Localizing Globals ?

The code excerpt is from IPO/GlobalOpt.cpp

// If this is a first class global and has only one accessing function
    // and this function is main (which we know is not recursive we can make
    // this global a local variable) we replace the global with a local alloca
    // in this function.
    //
    // NOTE: It doesn't make sense to promote non single-value types since we
    // are just replacing static memory to stack memory.
    if (!GS.HasMultipleAccessingFunctions &&
        GS.AccessingFunction && !GS.HasNonInstructionUser &&
        GV->getType()->getElementType()->isSingleValueType() &&
        GS.AccessingFunction->getName() == "main" &&
        GS.AccessingFunction->hasExternalLinkage()) {
      DOUT << "LOCALIZING GLOBAL: " << *GV;

What if my global variable was into a different address space than stack?
How do I deny this optimization in that case? Can I find address space for stack from AllocaInst and then compare the address spaces for two?

- Sanjiv

What if my global variable was into a different address space than stack?

It doesn't matter in terms of semantics: because AnalyzeGlobal
returned false, we're guaranteed the address of the global is never
taken. I wouldn't be surprised if we end up generating invalid IR in
some cases, though, because of the semantics of replaceAllUsesWith.
Do you have a testcase that breaks?

How do I deny this optimization in that case? Can I find address space
for stack from AllocaInst and then compare the address spaces for two?

An alloca is guaranteed to be in address space zero, so you can just
check something like "GV->getType()->getAddressSpace() == 0".

-Eli

Eli Friedman wrote:

  

What if my global variable was into a different address space than stack?
    
It doesn't matter in terms of semantics: because AnalyzeGlobal
returned false, we're guaranteed the address of the global is never
taken. I wouldn't be surprised if we end up generating invalid IR in
some cases, though, because of the semantics of replaceAllUsesWith.
Do you have a testcase that breaks?

I do not really have a test case. I came across this when llvm-ld crashed while working with the debug information after such optimization.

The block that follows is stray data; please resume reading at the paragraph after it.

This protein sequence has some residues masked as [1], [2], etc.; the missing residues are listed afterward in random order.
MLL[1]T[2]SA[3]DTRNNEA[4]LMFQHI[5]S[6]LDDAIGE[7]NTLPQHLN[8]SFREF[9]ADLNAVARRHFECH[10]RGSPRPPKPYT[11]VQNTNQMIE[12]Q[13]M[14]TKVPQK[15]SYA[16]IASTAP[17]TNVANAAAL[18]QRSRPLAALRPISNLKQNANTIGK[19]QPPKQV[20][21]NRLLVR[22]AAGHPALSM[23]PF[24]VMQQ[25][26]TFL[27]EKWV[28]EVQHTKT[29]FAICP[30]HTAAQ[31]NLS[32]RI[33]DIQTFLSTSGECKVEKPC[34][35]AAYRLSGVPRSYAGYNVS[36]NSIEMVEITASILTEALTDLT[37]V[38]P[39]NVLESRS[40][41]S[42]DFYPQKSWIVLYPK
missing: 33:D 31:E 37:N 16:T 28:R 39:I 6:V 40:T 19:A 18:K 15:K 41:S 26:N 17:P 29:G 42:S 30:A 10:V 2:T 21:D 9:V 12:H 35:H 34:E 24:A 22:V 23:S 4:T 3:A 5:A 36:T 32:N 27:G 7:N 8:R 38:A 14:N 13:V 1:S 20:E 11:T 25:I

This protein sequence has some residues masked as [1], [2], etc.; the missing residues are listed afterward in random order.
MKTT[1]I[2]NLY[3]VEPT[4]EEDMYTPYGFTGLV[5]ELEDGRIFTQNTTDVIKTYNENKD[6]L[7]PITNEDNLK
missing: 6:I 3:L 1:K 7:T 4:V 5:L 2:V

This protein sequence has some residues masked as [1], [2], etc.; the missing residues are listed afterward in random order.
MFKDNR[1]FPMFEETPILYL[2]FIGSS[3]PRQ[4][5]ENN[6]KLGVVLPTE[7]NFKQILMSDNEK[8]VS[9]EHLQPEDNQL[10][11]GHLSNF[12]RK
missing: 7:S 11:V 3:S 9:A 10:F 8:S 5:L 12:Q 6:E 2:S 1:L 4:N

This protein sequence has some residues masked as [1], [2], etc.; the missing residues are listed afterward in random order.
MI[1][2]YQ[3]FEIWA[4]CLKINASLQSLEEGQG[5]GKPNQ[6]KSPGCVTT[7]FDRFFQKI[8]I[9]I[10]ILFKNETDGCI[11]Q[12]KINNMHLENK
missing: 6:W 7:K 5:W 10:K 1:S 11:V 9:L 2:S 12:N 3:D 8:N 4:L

How do I deny this optimization in that case? Can I find address space
for stack from AllocaInst and then compare the address spaces for two?
    
An alloca is guaranteed to be in address space zero, so you can just
check something like "GV->getType()->getAddressSpace() == 0".

-Eli
  

As you should, this check shouldn't be required semantically as the address is never taken, I would like to investigate more as to why llvm-ld crashed on the debug info.

- Sanjiv

Eli Friedman wrote:

  

What if my global variable was into a different address space than stack?
    
It doesn't matter in terms of semantics: because AnalyzeGlobal
returned false, we're guaranteed the address of the global is never
taken. I wouldn't be surprised if we end up generating invalid IR in
some cases, though, because of the semantics of replaceAllUsesWith.
Do you have a testcase that breaks?

The problem is replaceAllUsesWith asserts for type mismatch here. Try attached .bc with llvm-ld.

assert(New->getType() == getType() &&
         "replaceAllUses of value with new value of different type!");

Since stack is always on address space zero, I don't think that type of GV in a different address space is ever going to match.
The other way is to allow replaceAllUsesWith to ignore address spaces while comparing types. (do we have a way to do that ?).
But then such an optimization may fail the entire idea of user wanting to place a variable into different memory space. The original idea of user might be to save on the stack space (data memory) and hence he asked the variable to be placed into different memory space (program memory). So the best bet here is to deny this optimization by checking

GV->getType()->getAddressSpace() == 0.

- Sanjiv

test.bc (1.46 KB)

The problem is replaceAllUsesWith asserts for type mismatch here. Try
attached .bc with llvm-ld.

assert(New->getType() == getType() &&
"replaceAllUses of value with new value of different type!");

Ah, right; it probably isn't worth the effort to fix this
transformation to work with alternate address spaces.

But then such an optimization may fail the entire idea of user wanting to
place a variable into different memory space. The original idea of user
might be to save on the stack space (data memory) and hence he asked the
variable to be placed into different memory space (program memory). So the
best bet here is to deny this optimization by checking

GV->getType()->getAddressSpace() == 0.

Yeah, that sounds good; mind putting together a patch?

-Eli

But then such an optimization may fail the entire idea of user wanting to
place a variable into different memory space. The original idea of user
might be to save on the stack space (data memory) and hence he asked the
variable to be placed into different memory space (program memory). So the
best bet here is to deny this optimization by checking

GV->getType()->getAddressSpace() == 0.
    
Yeah, that sounds good; mind putting together a patch?

-Eli

Checked in.